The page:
Diversity and Inclusion issues have the potential to impact every part of an organisation. Organisations also  vary in how advanced they are in formulating and executing their Diversity and Inclusion strategies.  Therefore the reasons to conduct Diversity and Inclusion Interviews are many and varied. Here are some examples from our recent engagements:

Fix a leaking leadership pipeline - Despite more than half of all graduate positions being filled by women, one client was finding themselves with few female candidates for leadership roles. Women were opting out in the feeder roles below this level in the organisation structure. Despite having D&I processes in place, the diversity on the leadership bench was not improving. Our Diversity and Inclusion Interviews identified some cultural norms and informal career development practices that were turning women away. In another project it was the perception of the culture among the leadership team itself. From the outside, it didn’t look like a team that women wanted to join.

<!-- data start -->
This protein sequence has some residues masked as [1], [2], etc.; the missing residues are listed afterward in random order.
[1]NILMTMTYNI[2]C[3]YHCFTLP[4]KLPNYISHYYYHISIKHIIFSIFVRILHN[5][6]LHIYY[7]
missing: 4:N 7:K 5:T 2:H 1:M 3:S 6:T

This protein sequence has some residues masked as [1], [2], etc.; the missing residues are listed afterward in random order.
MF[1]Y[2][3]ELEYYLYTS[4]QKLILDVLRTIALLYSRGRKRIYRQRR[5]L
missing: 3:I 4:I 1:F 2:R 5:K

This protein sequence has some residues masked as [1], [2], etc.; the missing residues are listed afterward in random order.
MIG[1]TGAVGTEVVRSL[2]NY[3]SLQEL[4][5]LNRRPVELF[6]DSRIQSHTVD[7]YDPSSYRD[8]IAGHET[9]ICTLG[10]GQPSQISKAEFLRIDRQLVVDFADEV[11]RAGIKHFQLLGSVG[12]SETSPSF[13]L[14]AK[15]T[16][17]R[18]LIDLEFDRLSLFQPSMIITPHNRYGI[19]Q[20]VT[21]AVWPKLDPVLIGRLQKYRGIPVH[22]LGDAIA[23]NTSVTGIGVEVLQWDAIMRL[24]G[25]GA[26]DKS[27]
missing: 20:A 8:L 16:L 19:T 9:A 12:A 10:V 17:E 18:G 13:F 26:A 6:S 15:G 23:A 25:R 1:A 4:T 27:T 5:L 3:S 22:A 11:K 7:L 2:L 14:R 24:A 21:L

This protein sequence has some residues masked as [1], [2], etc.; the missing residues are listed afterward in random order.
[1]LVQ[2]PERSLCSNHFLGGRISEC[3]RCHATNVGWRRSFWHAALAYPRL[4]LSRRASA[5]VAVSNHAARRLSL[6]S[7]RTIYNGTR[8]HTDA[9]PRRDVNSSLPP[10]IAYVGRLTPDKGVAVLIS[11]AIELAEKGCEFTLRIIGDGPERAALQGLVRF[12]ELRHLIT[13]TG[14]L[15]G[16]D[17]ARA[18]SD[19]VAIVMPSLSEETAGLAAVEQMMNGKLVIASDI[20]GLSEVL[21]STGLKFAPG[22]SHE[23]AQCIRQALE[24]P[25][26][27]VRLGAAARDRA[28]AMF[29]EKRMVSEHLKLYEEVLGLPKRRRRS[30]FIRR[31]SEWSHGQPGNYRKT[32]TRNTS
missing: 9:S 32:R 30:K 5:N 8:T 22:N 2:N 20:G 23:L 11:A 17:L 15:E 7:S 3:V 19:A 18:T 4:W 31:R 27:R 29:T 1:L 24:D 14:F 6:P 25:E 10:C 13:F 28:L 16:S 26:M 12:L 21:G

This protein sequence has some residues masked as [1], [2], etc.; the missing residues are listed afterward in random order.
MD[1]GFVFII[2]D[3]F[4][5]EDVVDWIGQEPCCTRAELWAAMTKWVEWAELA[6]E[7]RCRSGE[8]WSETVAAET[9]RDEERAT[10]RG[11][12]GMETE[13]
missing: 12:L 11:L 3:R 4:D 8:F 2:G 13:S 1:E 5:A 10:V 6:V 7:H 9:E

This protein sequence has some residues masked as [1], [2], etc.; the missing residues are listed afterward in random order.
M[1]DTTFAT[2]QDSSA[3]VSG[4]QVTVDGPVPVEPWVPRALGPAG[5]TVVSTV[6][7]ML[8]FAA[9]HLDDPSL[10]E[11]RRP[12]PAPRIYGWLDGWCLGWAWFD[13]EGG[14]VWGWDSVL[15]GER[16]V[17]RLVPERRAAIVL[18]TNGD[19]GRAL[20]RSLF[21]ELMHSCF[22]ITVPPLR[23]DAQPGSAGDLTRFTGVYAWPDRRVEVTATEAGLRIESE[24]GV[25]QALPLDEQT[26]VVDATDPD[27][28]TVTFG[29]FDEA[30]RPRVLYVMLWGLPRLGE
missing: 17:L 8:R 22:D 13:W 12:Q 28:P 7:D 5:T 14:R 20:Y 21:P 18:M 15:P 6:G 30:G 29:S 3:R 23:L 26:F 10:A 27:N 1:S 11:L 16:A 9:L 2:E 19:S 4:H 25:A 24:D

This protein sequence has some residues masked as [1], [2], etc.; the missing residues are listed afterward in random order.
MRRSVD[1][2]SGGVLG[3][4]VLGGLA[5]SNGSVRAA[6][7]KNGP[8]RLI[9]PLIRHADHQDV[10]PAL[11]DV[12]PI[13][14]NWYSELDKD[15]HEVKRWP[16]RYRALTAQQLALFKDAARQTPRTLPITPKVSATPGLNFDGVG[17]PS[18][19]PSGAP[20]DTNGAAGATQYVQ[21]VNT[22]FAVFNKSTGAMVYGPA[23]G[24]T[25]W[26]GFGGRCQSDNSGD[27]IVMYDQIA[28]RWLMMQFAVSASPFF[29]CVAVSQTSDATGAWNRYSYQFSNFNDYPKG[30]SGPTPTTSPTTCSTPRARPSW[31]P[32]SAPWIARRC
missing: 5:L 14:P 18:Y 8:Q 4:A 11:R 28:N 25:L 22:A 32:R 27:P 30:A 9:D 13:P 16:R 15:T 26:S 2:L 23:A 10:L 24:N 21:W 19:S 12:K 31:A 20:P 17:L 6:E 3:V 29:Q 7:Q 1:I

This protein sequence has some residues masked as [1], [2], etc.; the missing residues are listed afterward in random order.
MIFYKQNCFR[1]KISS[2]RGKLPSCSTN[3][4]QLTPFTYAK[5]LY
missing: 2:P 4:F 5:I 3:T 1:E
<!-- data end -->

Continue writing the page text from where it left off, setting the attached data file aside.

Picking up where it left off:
Attract retain and engage diversity groups - Our Diversity Interviews are a deep dive into engagement and retention on an individual level. The use of engagement surveys to address retention and engagement is helpful at a population-wide level, however a more in-depth approach is needed to fully engage and retain targeted individuals, right now!  In one project we focused these interviews on senior women. In another, the interviews were conducted with people in high-tech roles in a low-tech industry.